Influence of Parental and Some Demographic Characteristics on Overweight/Obesity Status among a Sample of Egyptian Children.
Sommaire de l'article
Overweight/obesity is a multi-factorial problem, which results from rapidly changing social, economic, and physical environments that have led to an energy imbalance.
To identify the association between childhood overweight/obesity and some socio-demographic risk factors, as parental age, body mass index (BMI), education and occupation, family size and residence (urban/rural).
SUBJECTS AND METHODS
Cross-sectional study included 154 children of both sexes; aged 5-18 years; with their parents; one of them was working at the National Research Centre and from their relatives and neighbours. Data was collected about the child birth weight, family size, parental ages, education, occupation and place of residence. Anthropometric measurements including weight, height, and body mass index (BMI) of children and their parents were conducted.
Obesity was detected among 19.5% of children (BMI > 95th percentile), 75.3% of their mothers and 49.6% of their fathers (BMI > 30 Kg/m^2). While overweight was present in 11.0% of the children (BMI > 85th- <95 percentile), 16.9% of their mothers and 36.5% of their fathers (BMI > 25-29.9 Kg/m^2). Child obesity was more prominent in urban than rural areas (21.3% versus 12.5%) and among housewives (22.8%) than among working mothers (16%, p < 0.016). Child overweight was more common in rural than urban areas (12.5% versus 10.7%) and among children with high father education (20%). Child BMI had significant positive correlations only with the child age, parental ages and BMIs, and family size. In spite of that, parental BMIs had significant positive correlations with each other and with family size, and significant negative correlations with maternal education and occupation and paternal education.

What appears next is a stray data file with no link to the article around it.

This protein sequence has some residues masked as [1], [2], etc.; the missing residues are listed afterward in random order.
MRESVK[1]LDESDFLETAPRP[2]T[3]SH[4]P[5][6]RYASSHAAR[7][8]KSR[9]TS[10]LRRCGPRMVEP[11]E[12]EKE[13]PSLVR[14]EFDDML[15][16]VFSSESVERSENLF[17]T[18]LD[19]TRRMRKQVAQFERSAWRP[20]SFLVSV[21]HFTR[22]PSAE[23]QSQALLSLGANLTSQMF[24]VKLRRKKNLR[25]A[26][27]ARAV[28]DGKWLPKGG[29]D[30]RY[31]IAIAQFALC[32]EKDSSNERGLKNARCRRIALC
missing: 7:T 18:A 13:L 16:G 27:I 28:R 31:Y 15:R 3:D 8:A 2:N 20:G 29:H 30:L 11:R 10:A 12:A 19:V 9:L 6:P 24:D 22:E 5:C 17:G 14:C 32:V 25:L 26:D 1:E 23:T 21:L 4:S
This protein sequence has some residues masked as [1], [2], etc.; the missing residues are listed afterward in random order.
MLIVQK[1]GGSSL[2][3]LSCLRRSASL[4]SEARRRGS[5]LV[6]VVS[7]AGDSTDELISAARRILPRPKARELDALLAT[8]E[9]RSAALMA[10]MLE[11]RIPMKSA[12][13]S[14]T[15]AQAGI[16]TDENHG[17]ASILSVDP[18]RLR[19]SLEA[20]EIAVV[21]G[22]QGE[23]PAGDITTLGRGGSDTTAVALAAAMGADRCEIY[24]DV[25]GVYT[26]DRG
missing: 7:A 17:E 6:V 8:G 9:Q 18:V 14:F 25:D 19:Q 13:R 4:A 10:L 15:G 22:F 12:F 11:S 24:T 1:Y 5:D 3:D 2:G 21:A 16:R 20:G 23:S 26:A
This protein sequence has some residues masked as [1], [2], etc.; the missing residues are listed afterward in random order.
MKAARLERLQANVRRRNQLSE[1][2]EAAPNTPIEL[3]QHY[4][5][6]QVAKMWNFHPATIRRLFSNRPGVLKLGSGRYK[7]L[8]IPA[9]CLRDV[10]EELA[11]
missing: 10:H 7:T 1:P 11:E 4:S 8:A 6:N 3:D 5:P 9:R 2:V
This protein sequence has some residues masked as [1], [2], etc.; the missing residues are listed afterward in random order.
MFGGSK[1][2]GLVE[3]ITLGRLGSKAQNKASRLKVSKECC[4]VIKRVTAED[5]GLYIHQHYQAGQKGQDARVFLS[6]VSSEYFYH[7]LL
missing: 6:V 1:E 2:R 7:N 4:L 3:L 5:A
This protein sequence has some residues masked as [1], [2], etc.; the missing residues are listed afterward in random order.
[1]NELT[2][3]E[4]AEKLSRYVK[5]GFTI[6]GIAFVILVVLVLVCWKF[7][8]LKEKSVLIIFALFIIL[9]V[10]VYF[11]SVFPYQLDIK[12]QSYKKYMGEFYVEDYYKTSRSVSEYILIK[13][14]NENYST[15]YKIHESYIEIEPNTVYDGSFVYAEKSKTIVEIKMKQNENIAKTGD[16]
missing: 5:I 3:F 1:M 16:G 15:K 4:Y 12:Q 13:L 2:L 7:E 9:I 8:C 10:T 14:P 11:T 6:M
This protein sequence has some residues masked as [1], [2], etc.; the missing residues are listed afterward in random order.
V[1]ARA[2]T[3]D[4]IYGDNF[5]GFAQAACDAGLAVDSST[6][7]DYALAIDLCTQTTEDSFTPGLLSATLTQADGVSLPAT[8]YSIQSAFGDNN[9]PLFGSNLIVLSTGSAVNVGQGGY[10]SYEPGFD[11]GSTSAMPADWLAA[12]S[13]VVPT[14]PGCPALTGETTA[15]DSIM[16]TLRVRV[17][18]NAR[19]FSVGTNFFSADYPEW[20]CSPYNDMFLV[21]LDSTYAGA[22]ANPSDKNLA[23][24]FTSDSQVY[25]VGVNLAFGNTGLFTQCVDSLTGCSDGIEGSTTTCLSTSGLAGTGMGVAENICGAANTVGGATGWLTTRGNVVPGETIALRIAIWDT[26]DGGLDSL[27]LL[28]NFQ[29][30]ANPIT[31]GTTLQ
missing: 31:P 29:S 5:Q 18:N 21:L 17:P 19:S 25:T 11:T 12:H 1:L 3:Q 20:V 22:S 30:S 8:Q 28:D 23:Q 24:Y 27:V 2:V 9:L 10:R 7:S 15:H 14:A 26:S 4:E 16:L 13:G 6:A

Childhood obesity and overweight were more prominent in urban than rural areas, among children with non-working housewives mothers and highly educated fathers (college or above). Parental education and occupation had an indirect significant effect on child BMI through their significant effect on parental BMIs.